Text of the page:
TUSCALOOSA, Ala. - Three blocks from Bryant-Denny Stadium sits the Bear Bryant Museum, a homage to the legendary coach and Alabama football in general.
Its curator is Taylor Watson, who started in 1992 after graduating from Alabama with a history degree.
"My first year was hard to beat. Go 13-0 and win a national championship," Watson said.
It was Alabama's 12th national championship. But the Crimson Tide has not won the SEC championship since 1999.
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That run may be on the verge of ending. When South Carolina visits today, it finds a program that feels its glory days are back. Alabama is ranked second in the country, undefeated and winners of 18 of their past 20 games under coach Nick Saban.
"It's been nostalgic," Watson said. "There was huge talk about we have to get past Coach Bryant for us to move forward. Well, the irony of that is Coach Saban has come in and in his own unique ways done exactly what coach Bryant did in '58" when he arrived from Kentucky.
Watson grew up in Huntsville, Ala., the same town as South Carolina senior safety Darian Stewart. But while Watson grew up an Alabama fan, Stewart's loyalties were with rival Auburn.
And given the way things went while Stewart was growing up, it led to a happier fanhood. Alabama was down, and Auburn was up.
"I was loving it," Stewart said. "Auburn was winning. Beating Alabama every year."
Auburn won the Iron Bowl six consecutive years, a streak snapped last year when Saban and theTide capped an undefeated regular season with a 36-0 rout. Alabama lost to Florida in the SEC title game and Utah in the Sugar Bowl, but it hardly took away any of the luster.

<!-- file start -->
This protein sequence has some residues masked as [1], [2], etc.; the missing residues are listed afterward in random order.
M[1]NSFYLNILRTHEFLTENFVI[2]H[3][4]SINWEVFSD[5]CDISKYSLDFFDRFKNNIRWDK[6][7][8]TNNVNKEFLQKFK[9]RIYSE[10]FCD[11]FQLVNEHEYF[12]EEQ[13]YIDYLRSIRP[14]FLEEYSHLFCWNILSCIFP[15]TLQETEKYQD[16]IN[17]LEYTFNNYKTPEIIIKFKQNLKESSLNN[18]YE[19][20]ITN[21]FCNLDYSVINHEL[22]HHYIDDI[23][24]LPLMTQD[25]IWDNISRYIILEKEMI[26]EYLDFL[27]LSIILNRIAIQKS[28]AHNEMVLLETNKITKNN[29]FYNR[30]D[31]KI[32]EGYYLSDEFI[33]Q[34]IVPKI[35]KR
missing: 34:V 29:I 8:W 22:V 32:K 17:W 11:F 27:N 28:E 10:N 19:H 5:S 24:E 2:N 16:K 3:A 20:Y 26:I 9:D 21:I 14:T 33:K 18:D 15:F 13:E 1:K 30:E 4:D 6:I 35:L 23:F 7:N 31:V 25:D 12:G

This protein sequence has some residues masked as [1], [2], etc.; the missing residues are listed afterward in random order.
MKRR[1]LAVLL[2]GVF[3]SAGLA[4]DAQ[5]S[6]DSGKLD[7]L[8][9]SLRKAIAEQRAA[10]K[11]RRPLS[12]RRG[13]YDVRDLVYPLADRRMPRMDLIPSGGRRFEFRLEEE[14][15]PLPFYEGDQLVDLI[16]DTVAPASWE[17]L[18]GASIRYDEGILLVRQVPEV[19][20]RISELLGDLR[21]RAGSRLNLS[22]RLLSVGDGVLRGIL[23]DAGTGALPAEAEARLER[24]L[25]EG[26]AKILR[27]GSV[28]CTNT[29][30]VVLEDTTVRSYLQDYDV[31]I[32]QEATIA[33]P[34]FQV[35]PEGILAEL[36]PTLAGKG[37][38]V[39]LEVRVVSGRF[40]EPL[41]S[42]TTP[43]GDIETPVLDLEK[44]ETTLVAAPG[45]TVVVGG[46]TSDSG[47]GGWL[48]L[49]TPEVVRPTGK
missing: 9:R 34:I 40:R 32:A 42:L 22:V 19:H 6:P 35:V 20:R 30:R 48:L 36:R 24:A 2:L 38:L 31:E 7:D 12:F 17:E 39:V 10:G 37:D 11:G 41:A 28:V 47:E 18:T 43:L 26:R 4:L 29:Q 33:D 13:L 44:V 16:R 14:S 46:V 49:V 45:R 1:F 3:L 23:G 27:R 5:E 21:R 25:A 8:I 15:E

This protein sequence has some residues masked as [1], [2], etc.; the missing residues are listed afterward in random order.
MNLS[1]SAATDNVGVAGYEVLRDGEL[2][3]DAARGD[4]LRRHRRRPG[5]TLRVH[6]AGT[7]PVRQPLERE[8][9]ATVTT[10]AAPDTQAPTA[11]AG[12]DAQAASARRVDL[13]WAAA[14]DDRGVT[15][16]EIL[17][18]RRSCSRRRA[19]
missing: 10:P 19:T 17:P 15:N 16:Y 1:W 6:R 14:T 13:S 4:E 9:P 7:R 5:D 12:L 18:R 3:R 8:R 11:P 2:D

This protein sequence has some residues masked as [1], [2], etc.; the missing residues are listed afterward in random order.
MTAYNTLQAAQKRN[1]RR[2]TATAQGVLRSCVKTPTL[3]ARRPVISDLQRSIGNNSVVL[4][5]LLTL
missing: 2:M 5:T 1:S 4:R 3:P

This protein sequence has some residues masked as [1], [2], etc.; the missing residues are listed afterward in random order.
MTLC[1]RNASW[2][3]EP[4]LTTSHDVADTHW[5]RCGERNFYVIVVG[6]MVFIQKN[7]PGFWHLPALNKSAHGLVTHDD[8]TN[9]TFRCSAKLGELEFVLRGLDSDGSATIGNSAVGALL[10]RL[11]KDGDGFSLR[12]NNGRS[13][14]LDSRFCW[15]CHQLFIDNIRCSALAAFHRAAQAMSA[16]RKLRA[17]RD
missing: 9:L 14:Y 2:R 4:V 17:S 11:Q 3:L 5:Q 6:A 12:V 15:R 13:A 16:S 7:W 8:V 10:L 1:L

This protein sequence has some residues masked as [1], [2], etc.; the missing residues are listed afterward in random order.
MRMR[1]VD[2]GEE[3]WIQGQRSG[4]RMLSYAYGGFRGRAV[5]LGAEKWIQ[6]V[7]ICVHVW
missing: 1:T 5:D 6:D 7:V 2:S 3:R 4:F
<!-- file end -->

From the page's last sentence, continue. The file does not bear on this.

"I think the only difference in Alabama and other programs is - not that other programs don't have rich traditions - is that's what that state lives for is college football," said USC defensive coordinator Lorenzo Ward, a former Alabama player.
"Whether you're an Auburn fan or an Alabama fan, it's diehard. That's what they spend their life savings on, buying season tickets. It's a great tradition, they take football really, really seriously. And I'm not saying other places don't, but I think they take it to another level."
USC freshman spur Damario Jeffery grew up in Columbia, but he went to Alabama on an official visit. He saw the presentation the Crimson Tide makes, saying "for a football player, it's like heaven up there." The facilities are impressive, and even the meal selection floored him.
"They tell you about the tradition, they tell you about all the championships," Jeffery said. "You see all the photos, all the rings, things like that. But for me it wasn't about all that."
Given all the national titles, Alabama fans could be forgiven for growing up assuming that being the best was a birthright. That made the 15 years after the last national championship hard.
The losses to Auburn were hard enough. Then there were sanctions and probations from the Mike Dubose era. There was the humiliation of coach Dennis Franchione leaving after two years for Texas A&M.
On the field, the closest the Tide came to getting another title was 1994, when it lost to Steve Spurrier's Florida team by one point in the SEC championship game.
There was a lot of anticipation before the 2000 season, but that team fell flat and finished 3-8. The 2005 team finished 10-2 and led fans to believe coach Mike Shula was turning things around, but he was fired after a mediocre 6-7 record the next season - leading to the hiring of Saban.
Now, fans think they have their new Bryant.
At least that's the hope.
"I think most Alabama people realize we're at the highest level we've been since that '92 year, maybe since the 1970s," Watson said. "But Alabama fans are still so shell-shocked from the last 10 years, that there's still this little feeling that something else could drop."